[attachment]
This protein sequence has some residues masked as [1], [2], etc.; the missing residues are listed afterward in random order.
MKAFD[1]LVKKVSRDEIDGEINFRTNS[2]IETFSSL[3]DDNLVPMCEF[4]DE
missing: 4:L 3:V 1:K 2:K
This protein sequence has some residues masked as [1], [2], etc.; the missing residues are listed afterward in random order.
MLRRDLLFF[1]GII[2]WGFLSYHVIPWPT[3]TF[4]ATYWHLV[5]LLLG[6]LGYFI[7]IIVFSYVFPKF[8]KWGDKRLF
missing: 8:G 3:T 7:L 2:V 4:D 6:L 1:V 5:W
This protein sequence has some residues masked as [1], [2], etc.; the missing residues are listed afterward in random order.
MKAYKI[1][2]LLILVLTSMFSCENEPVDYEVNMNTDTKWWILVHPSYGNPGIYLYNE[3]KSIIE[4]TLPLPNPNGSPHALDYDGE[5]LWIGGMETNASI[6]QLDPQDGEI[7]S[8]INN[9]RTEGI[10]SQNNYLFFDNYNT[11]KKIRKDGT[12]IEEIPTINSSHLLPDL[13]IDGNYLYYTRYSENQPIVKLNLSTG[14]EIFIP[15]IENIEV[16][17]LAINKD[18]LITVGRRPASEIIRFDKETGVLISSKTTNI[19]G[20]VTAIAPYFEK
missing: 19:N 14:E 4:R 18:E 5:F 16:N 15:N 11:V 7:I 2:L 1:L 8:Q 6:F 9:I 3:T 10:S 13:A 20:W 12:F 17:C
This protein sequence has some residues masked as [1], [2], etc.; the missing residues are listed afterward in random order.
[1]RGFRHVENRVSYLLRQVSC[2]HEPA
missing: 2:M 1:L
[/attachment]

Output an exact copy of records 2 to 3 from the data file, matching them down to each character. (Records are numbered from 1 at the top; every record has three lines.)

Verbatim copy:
This protein sequence has some residues masked as [1], [2], etc.; the missing residues are listed afterward in random order.
MLRRDLLFF[1]GII[2]WGFLSYHVIPWPT[3]TF[4]ATYWHLV[5]LLLG[6]LGYFI[7]IIVFSYVFPKF[8]KWGDKRLF
missing: 8:G 3:T 7:L 2:V 4:D 6:L 1:V 5:W
This protein sequence has some residues masked as [1], [2], etc.; the missing residues are listed afterward in random order.
MKAYKI[1][2]LLILVLTSMFSCENEPVDYEVNMNTDTKWWILVHPSYGNPGIYLYNE[3]KSIIE[4]TLPLPNPNGSPHALDYDGE[5]LWIGGMETNASI[6]QLDPQDGEI[7]S[8]INN[9]RTEGI[10]SQNNYLFFDNYNT[11]KKIRKDGT[12]IEEIPTINSSHLLPDL[13]IDGNYLYYTRYSENQPIVKLNLSTG[14]EIFIP[15]IENIEV[16][17]LAINKD[18]LITVGRRPASEIIRFDKETGVLISSKTTNI[19]G[20]VTAIAPYFEK
missing: 19:N 14:E 4:R 18:E 5:F 16:N 15:N 11:V 7:I 2:L 1:L 8:Q 6:F 9:I 3:T 10:S 13:A 20:W 12:F 17:C